5 Animal Byproducts That Are Also Expensive Delicacies
When it comes to animal byproducts, one man’s trash truly is another man’s treasure.
1. Snail Caviar
Price Tag: $139.00 per 75-gram jar
Pair With: Beets, black pudding, and beef.
Free-range “happy snails” at the Aylesbury Escargots outdoor Snail Park go where they like, enjoying daily sprinkler showers and a diet of fresh leaves and biscuits. Come mating time, the hermaphroditic snails pair up, swap sperm, and lay about 100 tiny, pearly eggs each. Snail farmer Sophie Wharton then collects, sorts, and cleans the eggs by hand. The Escargot Pearls, as the Whartons call them, have a “slightly earthy, ferny taste.”
2. Elephant Poop Coffee
Price Tag: $50.00 per cup
Pair With: Chocolate, carrot cake, and raisins.
Some people look at a pile of elephant dung and see a pile of elephant dung. The folks at the Black Ivory Coffee Company see a fortune. Building on the well-established and super-gross model of civet poop coffee, Black Ivory coffee is “naturally refined” in the digestive tracts of rescued elephants in Thailand. According to Black Ivory developer Blake Dinkin, the elephants’ digestive processes break down the proteins that make coffee so bitter, and the fermentation in their stomachs imparts “flavors you wouldn’t get in other coffee.” No kidding.
3. Fish Sperm
Kirk K, Flickr // CC BY-NC-ND 2.0
Price Tag: Market price.
Best Served: Steamed in miso soup with seaweed, raw with ponzu sauce, or tempura-style.
The culinary term for fish sperm sacs is “milt.” In Japan, this delicacy is known as shirako, or “white children”—a pretty poetic euphemism for something kinda gross. Shirako is eaten for its creamy, custard-like consistency, its light, delicate taste, and its supposed powers as an aphrodisiac.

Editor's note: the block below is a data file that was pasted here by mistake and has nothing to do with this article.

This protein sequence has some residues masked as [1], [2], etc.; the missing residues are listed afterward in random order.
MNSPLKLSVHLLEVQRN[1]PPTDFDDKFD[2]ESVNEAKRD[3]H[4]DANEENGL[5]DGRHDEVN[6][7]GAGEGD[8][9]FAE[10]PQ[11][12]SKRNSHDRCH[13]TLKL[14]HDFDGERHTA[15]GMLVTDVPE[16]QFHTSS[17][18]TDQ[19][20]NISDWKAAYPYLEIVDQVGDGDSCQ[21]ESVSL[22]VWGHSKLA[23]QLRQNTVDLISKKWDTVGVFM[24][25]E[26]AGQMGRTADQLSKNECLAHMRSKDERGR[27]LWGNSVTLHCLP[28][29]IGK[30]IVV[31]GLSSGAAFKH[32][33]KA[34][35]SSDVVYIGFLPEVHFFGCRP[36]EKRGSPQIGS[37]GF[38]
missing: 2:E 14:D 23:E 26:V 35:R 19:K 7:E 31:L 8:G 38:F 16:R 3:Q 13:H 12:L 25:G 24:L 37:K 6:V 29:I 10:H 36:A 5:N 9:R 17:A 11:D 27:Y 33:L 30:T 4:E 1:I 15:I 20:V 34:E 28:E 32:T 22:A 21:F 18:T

Most shirako comes from cod, anglerfish, or salmon, and is pretty inexpensive. Then there’s fugu no shirako, the milt from the ridiculously deadly pufferfish. Chefs have to undergo a rigorous training and certification program to even prepare fugu, and even then, accidents happen. Safely serving fugu shirako is a tricky job, which means that even finding a chef who will serve you “white children” is incredibly rare and very expensive.
4. Donkey Cheese
Price Tag: $1000.00 per pound
Best Served: Alone, in thin slices.
High in the mountains of Serbia, deep in the Zasavica nature reserve, 100 endangered Balkan donkeys and a few humans are hard at work making the most expensive cheese in the world. The jennies (female donkeys) are milked by hand three times a day, because, astonishingly, there is no such thing as a donkey-milking machine. It’s hardly an efficient process: From three gallons of hard-won donkey milk, the cheesemakers will get about a pound of pule, or smoked donkey cheese.
Pule’s appeal is due in part to its rarity, in part to its reputation as a superfood, and in part to national pride. In 2012, claims surfaced that tennis superstar Novak Djokovic had purchased the entire world supply of pule for his chain of restaurants. The story was later debunked, but Djokovic was inspired. “As I understand it,” he told the press, “it is incredible quality. I have not tried it yet, but I am looking forward to it."
5. Sea Urchin Gonads
Heather Joan, Flickr // CC BY-NC-SA 2.0
Price Tag Market price
Best Served: Raw atop crackers and cheese, in sushi, or mixed into pasta sauce.
They’re eaten all around the world. At the sushi bar, they’re called uni, which is usually translated as “sea urchin roe.” This is not quite accurate. Uni’s vibrant saffron color and rich, creamy texture belong not to the urchin’s eggs, but to its gonads. And what magical ‘nads they are.
Some diners are repulsed by the urchin’s smooshiness. For many others, a mouthful of sea urchin junk is a ticket to bliss-town. Texture and flavor can only claim part of the credit: Urchin gonads also naturally contain the euphoria-producing cannabinoid anandamide.